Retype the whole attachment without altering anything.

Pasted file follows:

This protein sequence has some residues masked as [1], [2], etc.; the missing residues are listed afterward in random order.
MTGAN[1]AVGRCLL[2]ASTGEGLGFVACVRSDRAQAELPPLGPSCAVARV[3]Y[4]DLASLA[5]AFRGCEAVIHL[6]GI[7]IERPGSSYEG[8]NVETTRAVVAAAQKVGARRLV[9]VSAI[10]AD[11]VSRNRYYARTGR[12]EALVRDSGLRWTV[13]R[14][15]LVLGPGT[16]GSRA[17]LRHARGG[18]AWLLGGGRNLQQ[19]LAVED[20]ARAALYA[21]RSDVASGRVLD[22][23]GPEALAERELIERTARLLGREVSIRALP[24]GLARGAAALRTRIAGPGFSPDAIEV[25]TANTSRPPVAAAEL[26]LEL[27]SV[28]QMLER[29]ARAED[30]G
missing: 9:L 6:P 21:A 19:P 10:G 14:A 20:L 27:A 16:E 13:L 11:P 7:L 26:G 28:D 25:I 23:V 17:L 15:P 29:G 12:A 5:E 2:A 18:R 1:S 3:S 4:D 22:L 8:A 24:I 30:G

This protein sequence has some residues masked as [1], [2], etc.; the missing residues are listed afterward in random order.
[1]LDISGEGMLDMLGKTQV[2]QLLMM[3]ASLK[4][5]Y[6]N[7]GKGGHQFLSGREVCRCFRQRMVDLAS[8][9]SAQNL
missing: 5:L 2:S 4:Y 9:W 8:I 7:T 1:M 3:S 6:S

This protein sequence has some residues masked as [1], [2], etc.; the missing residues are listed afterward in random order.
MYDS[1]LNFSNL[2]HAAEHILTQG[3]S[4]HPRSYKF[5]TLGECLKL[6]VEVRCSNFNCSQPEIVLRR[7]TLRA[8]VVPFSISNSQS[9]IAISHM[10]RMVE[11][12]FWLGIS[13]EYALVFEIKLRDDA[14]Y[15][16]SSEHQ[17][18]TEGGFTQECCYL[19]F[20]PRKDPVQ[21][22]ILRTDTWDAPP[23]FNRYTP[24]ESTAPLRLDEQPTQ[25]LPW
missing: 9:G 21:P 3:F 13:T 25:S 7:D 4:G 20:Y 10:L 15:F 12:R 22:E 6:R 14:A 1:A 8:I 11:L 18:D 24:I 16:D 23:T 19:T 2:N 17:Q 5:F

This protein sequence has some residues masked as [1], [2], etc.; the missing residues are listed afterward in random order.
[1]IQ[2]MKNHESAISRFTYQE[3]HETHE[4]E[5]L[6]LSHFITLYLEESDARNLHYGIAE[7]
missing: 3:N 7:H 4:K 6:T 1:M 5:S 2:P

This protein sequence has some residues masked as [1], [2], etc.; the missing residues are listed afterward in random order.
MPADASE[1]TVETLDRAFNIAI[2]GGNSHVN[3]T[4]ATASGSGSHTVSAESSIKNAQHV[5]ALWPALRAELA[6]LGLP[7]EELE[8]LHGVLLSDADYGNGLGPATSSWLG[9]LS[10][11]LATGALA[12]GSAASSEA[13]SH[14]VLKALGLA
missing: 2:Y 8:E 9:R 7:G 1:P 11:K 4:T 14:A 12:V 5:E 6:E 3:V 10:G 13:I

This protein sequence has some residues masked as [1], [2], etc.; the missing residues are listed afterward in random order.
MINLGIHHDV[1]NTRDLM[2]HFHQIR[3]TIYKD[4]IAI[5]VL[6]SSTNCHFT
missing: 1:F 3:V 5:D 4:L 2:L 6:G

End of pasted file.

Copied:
This protein sequence has some residues masked as [1], [2], etc.; the missing residues are listed afterward in random order.
MTGAN[1]AVGRCLL[2]ASTGEGLGFVACVRSDRAQAELPPLGPSCAVARV[3]Y[4]DLASLA[5]AFRGCEAVIHL[6]GI[7]IERPGSSYEG[8]NVETTRAVVAAAQKVGARRLV[9]VSAI[10]AD[11]VSRNRYYARTGR[12]EALVRDSGLRWTV[13]R[14][15]LVLGPGT[16]GSRA[17]LRHARGG[18]AWLLGGGRNLQQ[19]LAVED[20]ARAALYA[21]RSDVASGRVLD[22][23]GPEALAERELIERTARLLGREVSIRALP[24]GLARGAAALRTRIAGPGFSPDAIEV[25]TANTSRPPVAAAEL[26]LEL[27]SV[28]QMLER[29]ARAED[30]G
missing: 9:L 6:P 21:A 19:P 10:G 14:A 20:L 27:A 16:E 13:L 11:P 7:L 26:G 28:D 25:I 23:V 17:L 15:P 29:G 12:A 5:E 2:A 18:R 1:S 3:S 4:D 22:L 8:A 24:I 30:G

This protein sequence has some residues masked as [1], [2], etc.; the missing residues are listed afterward in random order.
[1]LDISGEGMLDMLGKTQV[2]QLLMM[3]ASLK[4][5]Y[6]N[7]GKGGHQFLSGREVCRCFRQRMVDLAS[8][9]SAQNL
missing: 5:L 2:S 4:Y 9:W 8:I 7:T 1:M 3:S 6:S

This protein sequence has some residues masked as [1], [2], etc.; the missing residues are listed afterward in random order.
MYDS[1]LNFSNL[2]HAAEHILTQG[3]S[4]HPRSYKF[5]TLGECLKL[6]VEVRCSNFNCSQPEIVLRR[7]TLRA[8]VVPFSISNSQS[9]IAISHM[10]RMVE[11][12]FWLGIS[13]EYALVFEIKLRDDA[14]Y[15][16]SSEHQ[17][18]TEGGFTQECCYL[19]F[20]PRKDPVQ[21][22]ILRTDTWDAPP[23]FNRYTP[24]ESTAPLRLDEQPTQ[25]LPW
missing: 9:G 21:P 3:F 13:T 25:S 7:D 4:G 20:Y 10:L 15:F 12:R 22:E 6:R 14:A 1:A 8:I 11:L 18:D 24:I 16:D 23:T 19:T 2:N 17:Q 5:F

This protein sequence has some residues masked as [1], [2], etc.; the missing residues are listed afterward in random order.
[1]IQ[2]MKNHESAISRFTYQE[3]HETHE[4]E[5]L[6]LSHFITLYLEESDARNLHYGIAE[7]
missing: 3:N 7:H 4:K 6:T 1:M 5:S 2:P

This protein sequence has some residues masked as [1], [2], etc.; the missing residues are listed afterward in random order.
MPADASE[1]TVETLDRAFNIAI[2]GGNSHVN[3]T[4]ATASGSGSHTVSAESSIKNAQHV[5]ALWPALRAELA[6]LGLP[7]EELE[8]LHGVLLSDADYGNGLGPATSSWLG[9]LS[10][11]LATGALA[12]GSAASSEA[13]SH[14]VLKALGLA
missing: 2:Y 8:E 9:R 7:G 1:P 11:K 4:T 14:A 12:V 5:E 6:E 3:V 10:G 13:I

This protein sequence has some residues masked as [1], [2], etc.; the missing residues are listed afterward in random order.
MINLGIHHDV[1]NTRDLM[2]HFHQIR[3]TIYKD[4]IAI[5]VL[6]SSTNCHFT
missing: 1:F 3:V 5:D 4:L 2:L 6:G